(5) Kevin Brown punches wall, breaks hand, misses a month.

(4) David Ortiz’s extra-inning walk-off home run in Game 4 of ALCS.

(3) David Ortiz singles in Johnny Damon to win Game 5 of ALCS in extra innings.

(2) Indians 22, Yankees 0.

(1) Red Sox overcome 0-3 deficit to beat the Yankees in the ALCS 4-3. Enough said.

Sunday, October 24, 2004

al-Yankzeera does it again

In this town full of pro-Yankee media, it's refreshing to see someone who tells it like it is. NY Daily News media pundit Bob Raissman has ripped the biased Yankee-loving broadcasters for years, and was right on the money in his Friday column. I liked his piece so much I've decided to put it up on here.

"Anyone surprised that the Yankees Entertainment & Sports Network was the place to be if you were looking for some spin on the biggest gag job in baseball's postseason history?
It happened at the bitter end of what, up to that point, had been a fine and informative Game 7 postgame show.
As he wrapped things up, Michael Kay said the Yankees had had a "great season," but acknowledged it hadn't ended the way they would have liked it to. He pointed out that the Bombers had won 101 games while also setting "attendance records" at the Stadium. Kay said that "superstars up and down the lineup" had provided excitement in 61 come-from-behind victories.
"Again, they fell short, but have nothing, nothing to be embarrassed about. It didn't end the way they wanted it to end. And the Red Sox made history tonight as they go to the World Series," Kay said. "But the Yankees certainly don't have anything to hang their heads about when you look at the entire season as a whole."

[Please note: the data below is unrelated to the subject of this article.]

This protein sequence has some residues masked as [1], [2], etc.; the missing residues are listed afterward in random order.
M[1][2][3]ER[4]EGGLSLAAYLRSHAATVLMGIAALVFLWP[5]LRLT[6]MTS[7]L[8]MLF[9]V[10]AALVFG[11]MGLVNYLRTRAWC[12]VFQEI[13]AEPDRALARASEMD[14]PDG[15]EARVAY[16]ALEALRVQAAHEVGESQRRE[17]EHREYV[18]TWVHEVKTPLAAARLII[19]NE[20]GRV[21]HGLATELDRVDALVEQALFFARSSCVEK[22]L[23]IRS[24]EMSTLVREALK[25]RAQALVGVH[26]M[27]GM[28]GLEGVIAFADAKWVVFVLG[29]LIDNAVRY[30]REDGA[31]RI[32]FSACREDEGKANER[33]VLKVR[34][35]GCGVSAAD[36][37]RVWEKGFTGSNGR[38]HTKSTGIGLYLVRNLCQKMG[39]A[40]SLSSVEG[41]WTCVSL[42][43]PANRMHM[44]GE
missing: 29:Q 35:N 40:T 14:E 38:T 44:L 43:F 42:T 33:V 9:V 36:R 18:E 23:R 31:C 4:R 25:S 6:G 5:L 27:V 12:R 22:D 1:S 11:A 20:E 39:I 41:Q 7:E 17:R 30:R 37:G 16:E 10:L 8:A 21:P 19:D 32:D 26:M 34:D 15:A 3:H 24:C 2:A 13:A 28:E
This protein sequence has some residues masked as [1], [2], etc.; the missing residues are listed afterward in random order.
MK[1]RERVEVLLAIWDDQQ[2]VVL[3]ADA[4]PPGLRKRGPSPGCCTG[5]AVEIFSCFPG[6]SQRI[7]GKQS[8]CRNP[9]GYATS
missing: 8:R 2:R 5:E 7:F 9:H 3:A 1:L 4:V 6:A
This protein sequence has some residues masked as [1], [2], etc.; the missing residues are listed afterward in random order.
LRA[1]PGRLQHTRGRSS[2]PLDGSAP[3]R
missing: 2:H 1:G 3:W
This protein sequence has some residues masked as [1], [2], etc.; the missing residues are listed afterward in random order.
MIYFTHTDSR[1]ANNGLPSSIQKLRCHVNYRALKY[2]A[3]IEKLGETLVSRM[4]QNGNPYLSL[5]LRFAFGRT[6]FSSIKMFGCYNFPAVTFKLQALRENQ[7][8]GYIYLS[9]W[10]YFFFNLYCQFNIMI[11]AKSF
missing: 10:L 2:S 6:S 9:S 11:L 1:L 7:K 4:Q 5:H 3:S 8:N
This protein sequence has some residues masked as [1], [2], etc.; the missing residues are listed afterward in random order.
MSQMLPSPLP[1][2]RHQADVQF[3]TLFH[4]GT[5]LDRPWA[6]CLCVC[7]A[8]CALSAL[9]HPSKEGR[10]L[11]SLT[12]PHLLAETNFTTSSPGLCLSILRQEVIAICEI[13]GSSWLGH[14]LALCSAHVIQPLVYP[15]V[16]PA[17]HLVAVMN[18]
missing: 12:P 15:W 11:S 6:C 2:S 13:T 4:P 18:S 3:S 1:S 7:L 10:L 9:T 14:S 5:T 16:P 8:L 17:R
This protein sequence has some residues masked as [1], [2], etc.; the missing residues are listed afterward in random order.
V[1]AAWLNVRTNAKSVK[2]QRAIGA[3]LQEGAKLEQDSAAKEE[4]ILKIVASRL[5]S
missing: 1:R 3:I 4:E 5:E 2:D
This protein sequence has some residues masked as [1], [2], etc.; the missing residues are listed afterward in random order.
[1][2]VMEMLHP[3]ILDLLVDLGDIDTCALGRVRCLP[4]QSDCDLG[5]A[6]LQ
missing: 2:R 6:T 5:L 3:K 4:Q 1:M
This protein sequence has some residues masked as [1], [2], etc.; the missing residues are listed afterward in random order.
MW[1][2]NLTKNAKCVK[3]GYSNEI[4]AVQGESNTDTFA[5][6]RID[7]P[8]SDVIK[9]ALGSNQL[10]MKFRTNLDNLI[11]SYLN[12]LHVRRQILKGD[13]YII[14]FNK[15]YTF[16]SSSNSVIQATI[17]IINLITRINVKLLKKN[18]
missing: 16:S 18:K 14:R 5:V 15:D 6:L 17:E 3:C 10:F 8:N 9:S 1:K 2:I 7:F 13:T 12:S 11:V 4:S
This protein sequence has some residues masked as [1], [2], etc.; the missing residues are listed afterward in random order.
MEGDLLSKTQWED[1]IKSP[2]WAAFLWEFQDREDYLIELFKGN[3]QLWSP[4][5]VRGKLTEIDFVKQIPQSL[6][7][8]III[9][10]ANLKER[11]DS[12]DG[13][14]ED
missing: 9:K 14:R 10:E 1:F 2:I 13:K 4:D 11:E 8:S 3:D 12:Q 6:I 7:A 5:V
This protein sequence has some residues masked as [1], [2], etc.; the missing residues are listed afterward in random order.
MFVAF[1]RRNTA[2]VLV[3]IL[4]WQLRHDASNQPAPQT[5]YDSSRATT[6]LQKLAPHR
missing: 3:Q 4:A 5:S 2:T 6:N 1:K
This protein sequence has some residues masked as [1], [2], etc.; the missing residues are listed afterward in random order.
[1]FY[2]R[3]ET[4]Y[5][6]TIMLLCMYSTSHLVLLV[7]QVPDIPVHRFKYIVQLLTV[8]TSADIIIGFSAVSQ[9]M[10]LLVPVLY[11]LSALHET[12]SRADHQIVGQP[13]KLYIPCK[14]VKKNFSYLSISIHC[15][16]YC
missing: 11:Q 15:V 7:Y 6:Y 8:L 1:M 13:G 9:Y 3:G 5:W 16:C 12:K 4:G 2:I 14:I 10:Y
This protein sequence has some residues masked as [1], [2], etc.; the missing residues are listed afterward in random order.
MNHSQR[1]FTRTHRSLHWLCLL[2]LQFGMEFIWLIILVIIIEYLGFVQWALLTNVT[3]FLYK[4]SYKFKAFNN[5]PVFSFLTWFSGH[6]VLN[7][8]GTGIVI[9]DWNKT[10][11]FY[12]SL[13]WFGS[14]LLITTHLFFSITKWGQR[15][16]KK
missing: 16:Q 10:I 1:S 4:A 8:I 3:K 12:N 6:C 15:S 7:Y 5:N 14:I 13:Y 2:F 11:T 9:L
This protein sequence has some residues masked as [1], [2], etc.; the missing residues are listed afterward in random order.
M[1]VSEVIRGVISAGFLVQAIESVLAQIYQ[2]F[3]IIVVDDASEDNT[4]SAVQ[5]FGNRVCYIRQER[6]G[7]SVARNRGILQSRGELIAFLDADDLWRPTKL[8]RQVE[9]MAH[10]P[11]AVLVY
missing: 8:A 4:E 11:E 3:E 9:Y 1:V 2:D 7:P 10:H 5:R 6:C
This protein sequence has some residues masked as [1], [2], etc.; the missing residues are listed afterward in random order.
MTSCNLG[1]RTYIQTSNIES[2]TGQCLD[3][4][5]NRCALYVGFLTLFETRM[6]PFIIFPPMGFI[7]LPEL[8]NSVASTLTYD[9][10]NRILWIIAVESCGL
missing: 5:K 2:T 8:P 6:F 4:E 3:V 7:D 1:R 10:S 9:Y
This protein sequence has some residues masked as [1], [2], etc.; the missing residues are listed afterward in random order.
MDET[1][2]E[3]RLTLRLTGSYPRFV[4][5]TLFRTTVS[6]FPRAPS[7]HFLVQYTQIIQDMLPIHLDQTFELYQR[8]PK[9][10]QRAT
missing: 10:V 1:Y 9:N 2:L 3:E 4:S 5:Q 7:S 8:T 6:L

It would be too easy just calling this a typical Al Yankzeera moment. It was pure fantasy.
Even Kay's primary benefactor - George Steinbrenner - wouldn't buy this jive.
Would anyone be shocked if, behind closed doors, Steinbrenner himself is embarrassed by the Yankees' performance? Does anyone actually believe Steinbrenner or Joe Torre is finding any solace in the Yankees' regular-season performance?
How many times have you heard Kay say the Yankees are "built for October." The regular season? Regular season come-from-behind victories? Attendance records? When October comes and goes, those subjects are rarely discussed in Yankeeland.
The Yankeecentric, and all other interested parties, know Steinbrenner's blueprint begins and ends with winning the World Series. How many times have you heard that line?
It's no darn secret.
The Yankees are unlike any team in baseball. Other clubs are satisfied with just making it to the postseason. So if they lose, no matter how it goes down, there is still a feeling of satisfaction. When a team in rebuilding mode contends for the playoffs, and just misses, its regular season might mean something.
These notions are so foreign to the Yankees they don't even exist. The Boss sets the bar high. Did Steinbrenner throw crazy money at Alex Rodriguez, Kevin Brown and Javier Vazquez to finish in first place during "the regular season?" Did Steinbrenner throw millions at them so that they could be key components of Operation Choke?
For Kay to say the Yankees have nothing to "hang their heads about" when "you look at the season as a whole" contradicts every statement he has ever made about the "Yankee way."
The 2004 regular season already is a distant memory. Is anyone going to remember - or care - about the Yankees finishing first when that achievement is compared with the memory of becoming the first and only team in baseball history to blow a 3-0 playoff series lead? The Red Sox factor makes this a double whammy.
And the statement about the Yankees having "nothing, nothing" to be "embarrassed about" strongly suggests Kay is taking on ostrich-like qualities.
Only someone with his head in the sand - or looking to play Dr. Feelgood for heartbroken Yankee fans - would not realize the Bombers have everything to be embarrassed about. This is an eternal embarrassment for everyone in the organization - especially the players.